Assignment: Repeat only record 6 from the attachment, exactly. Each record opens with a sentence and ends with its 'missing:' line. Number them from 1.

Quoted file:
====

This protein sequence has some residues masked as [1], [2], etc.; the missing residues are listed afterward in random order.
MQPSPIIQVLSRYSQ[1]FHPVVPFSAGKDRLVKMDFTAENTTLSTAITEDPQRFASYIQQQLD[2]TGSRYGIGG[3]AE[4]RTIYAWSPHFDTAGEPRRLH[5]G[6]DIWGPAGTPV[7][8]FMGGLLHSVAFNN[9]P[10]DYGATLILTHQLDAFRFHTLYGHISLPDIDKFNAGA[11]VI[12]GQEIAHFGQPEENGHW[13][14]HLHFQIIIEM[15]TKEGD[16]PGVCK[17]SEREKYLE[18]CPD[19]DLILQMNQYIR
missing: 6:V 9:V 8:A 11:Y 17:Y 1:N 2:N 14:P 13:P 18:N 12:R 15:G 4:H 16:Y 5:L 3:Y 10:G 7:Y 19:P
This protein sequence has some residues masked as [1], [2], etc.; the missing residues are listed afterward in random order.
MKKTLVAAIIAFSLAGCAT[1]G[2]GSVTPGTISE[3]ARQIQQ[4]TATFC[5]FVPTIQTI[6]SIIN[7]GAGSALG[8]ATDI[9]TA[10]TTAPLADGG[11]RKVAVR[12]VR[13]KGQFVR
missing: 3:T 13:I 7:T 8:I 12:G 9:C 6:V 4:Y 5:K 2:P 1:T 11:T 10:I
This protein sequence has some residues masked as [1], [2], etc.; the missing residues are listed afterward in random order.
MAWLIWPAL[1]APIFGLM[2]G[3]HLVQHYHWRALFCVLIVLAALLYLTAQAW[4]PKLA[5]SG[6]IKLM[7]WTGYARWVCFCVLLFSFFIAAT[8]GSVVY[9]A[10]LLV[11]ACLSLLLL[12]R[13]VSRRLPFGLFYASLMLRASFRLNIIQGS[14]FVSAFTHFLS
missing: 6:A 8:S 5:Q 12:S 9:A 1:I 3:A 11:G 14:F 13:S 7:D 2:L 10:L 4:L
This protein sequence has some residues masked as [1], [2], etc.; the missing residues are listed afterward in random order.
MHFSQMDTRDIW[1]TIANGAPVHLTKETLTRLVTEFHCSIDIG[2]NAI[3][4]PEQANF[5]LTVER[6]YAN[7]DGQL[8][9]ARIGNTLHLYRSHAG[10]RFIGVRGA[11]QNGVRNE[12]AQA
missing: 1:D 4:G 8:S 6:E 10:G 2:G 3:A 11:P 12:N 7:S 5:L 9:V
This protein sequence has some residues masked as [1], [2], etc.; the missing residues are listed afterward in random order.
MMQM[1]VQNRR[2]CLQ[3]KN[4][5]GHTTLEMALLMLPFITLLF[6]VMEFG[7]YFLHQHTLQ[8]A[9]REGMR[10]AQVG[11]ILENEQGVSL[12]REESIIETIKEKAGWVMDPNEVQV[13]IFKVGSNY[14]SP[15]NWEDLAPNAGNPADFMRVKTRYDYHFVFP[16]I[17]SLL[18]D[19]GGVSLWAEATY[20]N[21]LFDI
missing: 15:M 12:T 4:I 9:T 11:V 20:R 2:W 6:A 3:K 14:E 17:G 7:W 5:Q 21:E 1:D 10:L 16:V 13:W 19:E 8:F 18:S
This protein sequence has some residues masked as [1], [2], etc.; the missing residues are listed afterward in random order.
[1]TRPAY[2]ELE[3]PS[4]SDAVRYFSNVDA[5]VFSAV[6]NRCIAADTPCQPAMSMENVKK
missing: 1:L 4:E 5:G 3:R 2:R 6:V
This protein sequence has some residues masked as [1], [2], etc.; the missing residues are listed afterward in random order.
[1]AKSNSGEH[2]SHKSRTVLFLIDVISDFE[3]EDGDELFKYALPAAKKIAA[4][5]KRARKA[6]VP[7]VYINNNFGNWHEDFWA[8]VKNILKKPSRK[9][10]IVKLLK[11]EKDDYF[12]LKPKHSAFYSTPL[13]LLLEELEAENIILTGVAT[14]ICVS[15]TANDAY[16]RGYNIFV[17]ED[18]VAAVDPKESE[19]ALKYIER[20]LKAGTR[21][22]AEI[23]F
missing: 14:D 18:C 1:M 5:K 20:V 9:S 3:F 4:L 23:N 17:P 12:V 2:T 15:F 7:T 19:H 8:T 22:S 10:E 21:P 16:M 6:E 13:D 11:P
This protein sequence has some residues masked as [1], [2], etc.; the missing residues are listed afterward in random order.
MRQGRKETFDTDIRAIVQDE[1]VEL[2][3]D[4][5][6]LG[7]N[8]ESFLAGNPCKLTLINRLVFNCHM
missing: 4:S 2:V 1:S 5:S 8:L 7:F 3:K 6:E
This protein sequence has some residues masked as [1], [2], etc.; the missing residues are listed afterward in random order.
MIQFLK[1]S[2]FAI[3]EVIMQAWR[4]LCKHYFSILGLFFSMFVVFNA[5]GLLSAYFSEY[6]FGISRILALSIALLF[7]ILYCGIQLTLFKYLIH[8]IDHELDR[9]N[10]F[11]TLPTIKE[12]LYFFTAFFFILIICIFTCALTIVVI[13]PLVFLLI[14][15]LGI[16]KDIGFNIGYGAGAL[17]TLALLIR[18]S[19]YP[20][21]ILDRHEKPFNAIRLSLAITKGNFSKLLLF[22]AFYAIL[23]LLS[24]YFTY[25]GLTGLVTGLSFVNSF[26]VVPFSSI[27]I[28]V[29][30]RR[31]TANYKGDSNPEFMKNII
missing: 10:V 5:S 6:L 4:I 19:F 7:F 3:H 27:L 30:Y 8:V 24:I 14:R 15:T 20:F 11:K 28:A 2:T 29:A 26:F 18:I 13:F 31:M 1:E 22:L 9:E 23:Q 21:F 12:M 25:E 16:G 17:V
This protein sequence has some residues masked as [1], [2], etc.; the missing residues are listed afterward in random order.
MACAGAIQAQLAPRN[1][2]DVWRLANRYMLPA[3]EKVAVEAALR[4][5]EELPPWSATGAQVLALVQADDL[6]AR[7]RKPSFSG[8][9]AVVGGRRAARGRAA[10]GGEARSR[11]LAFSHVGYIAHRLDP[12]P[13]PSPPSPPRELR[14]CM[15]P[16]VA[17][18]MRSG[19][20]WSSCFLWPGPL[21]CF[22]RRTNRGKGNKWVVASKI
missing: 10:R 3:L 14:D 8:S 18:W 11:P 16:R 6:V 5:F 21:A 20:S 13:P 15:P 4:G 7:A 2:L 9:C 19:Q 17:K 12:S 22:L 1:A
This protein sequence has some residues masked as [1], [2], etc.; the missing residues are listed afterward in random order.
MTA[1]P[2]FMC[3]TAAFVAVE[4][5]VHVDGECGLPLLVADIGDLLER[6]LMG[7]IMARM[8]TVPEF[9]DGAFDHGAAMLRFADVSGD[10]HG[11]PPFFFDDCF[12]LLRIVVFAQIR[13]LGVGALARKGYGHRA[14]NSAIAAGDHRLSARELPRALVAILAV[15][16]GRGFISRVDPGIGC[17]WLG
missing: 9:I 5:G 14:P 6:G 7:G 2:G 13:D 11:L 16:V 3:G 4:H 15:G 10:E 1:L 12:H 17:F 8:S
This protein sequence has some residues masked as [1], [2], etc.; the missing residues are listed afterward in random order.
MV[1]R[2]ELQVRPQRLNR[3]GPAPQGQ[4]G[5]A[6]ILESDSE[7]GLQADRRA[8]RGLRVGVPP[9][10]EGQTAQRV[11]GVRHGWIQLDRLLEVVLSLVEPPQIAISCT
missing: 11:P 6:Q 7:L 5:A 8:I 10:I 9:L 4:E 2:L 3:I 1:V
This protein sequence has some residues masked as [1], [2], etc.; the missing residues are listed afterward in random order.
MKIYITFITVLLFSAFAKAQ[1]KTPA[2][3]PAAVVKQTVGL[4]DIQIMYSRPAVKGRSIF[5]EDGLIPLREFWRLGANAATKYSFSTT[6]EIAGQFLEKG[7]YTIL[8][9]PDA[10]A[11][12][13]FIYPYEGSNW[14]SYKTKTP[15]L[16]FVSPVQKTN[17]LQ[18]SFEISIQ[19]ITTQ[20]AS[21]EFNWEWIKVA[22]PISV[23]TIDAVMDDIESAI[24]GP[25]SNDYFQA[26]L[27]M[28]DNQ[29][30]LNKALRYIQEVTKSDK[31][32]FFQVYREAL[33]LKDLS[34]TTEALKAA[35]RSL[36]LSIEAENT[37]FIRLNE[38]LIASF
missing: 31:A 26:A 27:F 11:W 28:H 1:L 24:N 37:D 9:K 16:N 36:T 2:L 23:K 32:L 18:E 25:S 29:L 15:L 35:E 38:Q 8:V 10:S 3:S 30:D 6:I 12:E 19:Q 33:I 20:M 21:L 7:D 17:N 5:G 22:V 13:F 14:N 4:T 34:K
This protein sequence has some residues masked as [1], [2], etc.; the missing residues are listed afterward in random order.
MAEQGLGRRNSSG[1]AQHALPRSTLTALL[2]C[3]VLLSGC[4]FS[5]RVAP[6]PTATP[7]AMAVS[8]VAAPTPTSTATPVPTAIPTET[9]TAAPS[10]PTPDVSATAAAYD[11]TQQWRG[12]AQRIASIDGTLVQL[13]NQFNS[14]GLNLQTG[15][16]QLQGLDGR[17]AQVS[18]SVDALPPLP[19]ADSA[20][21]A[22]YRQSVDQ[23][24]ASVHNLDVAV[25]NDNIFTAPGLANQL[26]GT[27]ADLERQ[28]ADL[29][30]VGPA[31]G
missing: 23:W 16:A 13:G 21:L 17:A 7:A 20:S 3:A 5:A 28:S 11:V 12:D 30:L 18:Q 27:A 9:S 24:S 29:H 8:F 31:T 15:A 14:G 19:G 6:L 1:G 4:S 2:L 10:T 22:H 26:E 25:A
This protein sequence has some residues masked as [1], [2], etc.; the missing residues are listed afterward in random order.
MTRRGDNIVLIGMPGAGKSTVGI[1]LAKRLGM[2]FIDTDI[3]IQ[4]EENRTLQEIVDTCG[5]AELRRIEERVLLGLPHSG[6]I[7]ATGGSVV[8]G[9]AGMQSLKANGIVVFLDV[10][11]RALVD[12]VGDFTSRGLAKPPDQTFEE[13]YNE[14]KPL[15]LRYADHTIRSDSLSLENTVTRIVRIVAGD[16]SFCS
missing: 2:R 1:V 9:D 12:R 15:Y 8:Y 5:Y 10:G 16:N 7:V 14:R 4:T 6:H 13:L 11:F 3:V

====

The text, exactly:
This protein sequence has some residues masked as [1], [2], etc.; the missing residues are listed afterward in random order.
[1]TRPAY[2]ELE[3]PS[4]SDAVRYFSNVDA[5]VFSAV[6]NRCIAADTPCQPAMSMENVKK
missing: 1:L 4:E 5:G 3:R 2:R 6:V